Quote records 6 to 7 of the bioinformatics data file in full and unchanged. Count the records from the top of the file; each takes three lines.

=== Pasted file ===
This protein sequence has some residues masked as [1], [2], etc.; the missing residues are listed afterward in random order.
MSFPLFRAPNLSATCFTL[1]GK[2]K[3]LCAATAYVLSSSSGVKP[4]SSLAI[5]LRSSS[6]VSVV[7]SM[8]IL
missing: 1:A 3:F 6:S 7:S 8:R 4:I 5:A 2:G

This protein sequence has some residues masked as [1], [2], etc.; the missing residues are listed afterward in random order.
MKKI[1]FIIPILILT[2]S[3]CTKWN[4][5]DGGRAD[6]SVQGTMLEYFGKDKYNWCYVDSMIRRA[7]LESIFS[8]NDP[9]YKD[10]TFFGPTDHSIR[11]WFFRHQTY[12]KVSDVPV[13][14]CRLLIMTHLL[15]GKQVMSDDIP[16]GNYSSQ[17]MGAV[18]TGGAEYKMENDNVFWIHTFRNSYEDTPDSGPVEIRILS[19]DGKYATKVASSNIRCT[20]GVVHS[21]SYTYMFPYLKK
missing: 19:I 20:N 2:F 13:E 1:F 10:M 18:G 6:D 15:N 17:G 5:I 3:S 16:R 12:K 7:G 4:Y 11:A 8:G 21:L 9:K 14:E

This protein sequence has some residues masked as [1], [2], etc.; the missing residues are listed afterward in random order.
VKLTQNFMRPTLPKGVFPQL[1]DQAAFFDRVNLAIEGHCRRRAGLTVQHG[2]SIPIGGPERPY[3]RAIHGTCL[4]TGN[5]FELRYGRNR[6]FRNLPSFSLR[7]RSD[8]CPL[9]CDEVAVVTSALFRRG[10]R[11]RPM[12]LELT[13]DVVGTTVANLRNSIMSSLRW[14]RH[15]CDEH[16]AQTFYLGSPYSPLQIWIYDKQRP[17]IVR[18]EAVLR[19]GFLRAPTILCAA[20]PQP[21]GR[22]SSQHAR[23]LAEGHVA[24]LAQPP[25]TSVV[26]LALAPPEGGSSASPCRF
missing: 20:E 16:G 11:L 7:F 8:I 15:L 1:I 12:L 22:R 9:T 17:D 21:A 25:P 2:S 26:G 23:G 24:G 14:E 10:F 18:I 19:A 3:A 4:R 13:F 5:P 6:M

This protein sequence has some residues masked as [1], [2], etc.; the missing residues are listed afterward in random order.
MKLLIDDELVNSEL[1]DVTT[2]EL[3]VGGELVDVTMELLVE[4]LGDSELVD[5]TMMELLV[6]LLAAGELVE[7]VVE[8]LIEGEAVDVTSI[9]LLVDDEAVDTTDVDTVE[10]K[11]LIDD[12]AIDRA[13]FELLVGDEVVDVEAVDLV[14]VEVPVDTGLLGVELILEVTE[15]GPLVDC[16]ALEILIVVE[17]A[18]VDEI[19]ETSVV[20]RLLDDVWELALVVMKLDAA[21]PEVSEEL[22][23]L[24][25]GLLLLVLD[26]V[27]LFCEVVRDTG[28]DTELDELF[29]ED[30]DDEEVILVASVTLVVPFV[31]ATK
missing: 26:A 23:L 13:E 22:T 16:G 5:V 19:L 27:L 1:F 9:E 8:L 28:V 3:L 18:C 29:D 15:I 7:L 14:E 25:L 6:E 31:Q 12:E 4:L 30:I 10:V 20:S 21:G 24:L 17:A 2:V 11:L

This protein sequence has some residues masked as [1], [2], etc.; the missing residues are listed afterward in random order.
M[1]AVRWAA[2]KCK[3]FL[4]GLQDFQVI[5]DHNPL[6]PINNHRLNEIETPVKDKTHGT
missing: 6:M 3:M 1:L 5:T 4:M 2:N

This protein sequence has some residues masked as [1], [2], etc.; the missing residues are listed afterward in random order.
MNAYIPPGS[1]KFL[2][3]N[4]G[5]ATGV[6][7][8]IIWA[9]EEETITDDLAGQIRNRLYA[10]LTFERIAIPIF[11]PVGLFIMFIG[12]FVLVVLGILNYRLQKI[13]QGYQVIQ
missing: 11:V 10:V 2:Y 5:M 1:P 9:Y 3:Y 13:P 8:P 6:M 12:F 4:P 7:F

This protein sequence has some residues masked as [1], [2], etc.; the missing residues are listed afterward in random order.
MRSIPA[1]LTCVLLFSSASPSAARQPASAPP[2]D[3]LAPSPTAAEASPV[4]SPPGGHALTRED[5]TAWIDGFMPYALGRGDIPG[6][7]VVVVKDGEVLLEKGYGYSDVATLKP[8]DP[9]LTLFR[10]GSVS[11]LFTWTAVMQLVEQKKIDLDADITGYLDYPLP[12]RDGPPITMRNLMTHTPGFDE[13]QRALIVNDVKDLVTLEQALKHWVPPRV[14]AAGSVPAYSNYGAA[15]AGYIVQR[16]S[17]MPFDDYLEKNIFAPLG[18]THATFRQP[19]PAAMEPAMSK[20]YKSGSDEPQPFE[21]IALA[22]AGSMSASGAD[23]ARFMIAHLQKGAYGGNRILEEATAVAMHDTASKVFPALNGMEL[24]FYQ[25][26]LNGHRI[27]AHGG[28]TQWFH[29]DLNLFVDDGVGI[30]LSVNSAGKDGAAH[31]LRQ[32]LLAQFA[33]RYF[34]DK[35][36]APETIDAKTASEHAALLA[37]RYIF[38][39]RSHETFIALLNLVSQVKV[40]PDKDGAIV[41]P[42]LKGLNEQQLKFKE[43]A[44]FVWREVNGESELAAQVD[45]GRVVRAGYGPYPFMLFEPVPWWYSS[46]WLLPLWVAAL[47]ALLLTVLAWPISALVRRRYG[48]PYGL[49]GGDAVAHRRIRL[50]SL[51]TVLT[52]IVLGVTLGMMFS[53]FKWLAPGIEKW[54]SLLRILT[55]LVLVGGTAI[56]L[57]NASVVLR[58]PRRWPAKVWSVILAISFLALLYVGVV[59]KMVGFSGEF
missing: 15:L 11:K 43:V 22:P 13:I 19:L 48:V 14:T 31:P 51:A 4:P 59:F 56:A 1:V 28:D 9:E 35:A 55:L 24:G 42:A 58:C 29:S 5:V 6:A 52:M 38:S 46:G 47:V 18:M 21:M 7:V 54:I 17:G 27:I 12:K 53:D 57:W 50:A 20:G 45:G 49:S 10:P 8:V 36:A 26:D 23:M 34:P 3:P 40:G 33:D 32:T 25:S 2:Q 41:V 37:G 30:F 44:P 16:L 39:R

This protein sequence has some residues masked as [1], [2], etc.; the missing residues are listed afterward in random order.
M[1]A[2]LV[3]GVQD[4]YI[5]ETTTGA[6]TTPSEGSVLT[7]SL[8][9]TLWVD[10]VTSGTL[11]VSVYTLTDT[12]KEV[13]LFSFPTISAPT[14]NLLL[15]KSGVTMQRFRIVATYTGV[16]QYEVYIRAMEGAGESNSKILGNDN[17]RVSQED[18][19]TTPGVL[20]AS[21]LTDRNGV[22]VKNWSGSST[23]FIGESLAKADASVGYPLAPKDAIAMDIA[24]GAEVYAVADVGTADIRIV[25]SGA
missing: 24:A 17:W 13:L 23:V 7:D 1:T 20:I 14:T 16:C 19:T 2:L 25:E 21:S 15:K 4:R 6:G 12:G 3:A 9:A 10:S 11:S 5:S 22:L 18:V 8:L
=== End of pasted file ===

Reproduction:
This protein sequence has some residues masked as [1], [2], etc.; the missing residues are listed afterward in random order.
MNAYIPPGS[1]KFL[2][3]N[4]G[5]ATGV[6][7][8]IIWA[9]EEETITDDLAGQIRNRLYA[10]LTFERIAIPIF[11]PVGLFIMFIG[12]FVLVVLGILNYRLQKI[13]QGYQVIQ
missing: 11:V 10:V 2:Y 5:M 1:P 9:Y 3:Y 13:P 8:P 6:M 12:F 4:P 7:F

This protein sequence has some residues masked as [1], [2], etc.; the missing residues are listed afterward in random order.
MRSIPA[1]LTCVLLFSSASPSAARQPASAPP[2]D[3]LAPSPTAAEASPV[4]SPPGGHALTRED[5]TAWIDGFMPYALGRGDIPG[6][7]VVVVKDGEVLLEKGYGYSDVATLKP[8]DP[9]LTLFR[10]GSVS[11]LFTWTAVMQLVEQKKIDLDADITGYLDYPLP[12]RDGPPITMRNLMTHTPGFDE[13]QRALIVNDVKDLVTLEQALKHWVPPRV[14]AAGSVPAYSNYGAA[15]AGYIVQR[16]S[17]MPFDDYLEKNIFAPLG[18]THATFRQP[19]PAAMEPAMSK[20]YKSGSDEPQPFE[21]IALA[22]AGSMSASGAD[23]ARFMIAHLQKGAYGGNRILEEATAVAMHDTASKVFPALNGMEL[24]FYQ[25][26]LNGHRI[27]AHGG[28]TQWFH[29]DLNLFVDDGVGI[30]LSVNSAGKDGAAH[31]LRQ[32]LLAQFA[33]RYF[34]DK[35][36]APETIDAKTASEHAALLA[37]RYIF[38][39]RSHETFIALLNLVSQVKV[40]PDKDGAIV[41]P[42]LKGLNEQQLKFKE[43]A[44]FVWREVNGESELAAQVD[45]GRVVRAGYGPYPFMLFEPVPWWYSS[46]WLLPLWVAAL[47]ALLLTVLAWPISALVRRRYG[48]PYGL[49]GGDAVAHRRIRL[50]SL[51]TVLT[52]IVLGVTLGMMFS[53]FKWLAPGIEKW[54]SLLRILT[55]LVLVGGTAI[56]L[57]NASVVLR[58]PRRWPAKVWSVILAISFLALLYVGVV[59]KMVGFSGEF
missing: 15:L 11:K 43:V 22:P 13:I 19:L 48:V 14:T 31:P 51:A 4:P 59:F 56:A 1:V 28:D 9:E 35:A 55:L 24:G 42:A 58:C 29:S 5:V 6:A 52:M 38:S 46:G 47:V 18:M 21:M 7:V 54:I 17:G 27:I 12:K 53:D 57:W 50:A 20:G 45:G 49:S 10:P 8:V 36:A 26:D 23:M 34:P 3:P 40:G 33:D 32:T 25:S 2:Q 41:V 37:G 30:F 44:P 16:L 39:R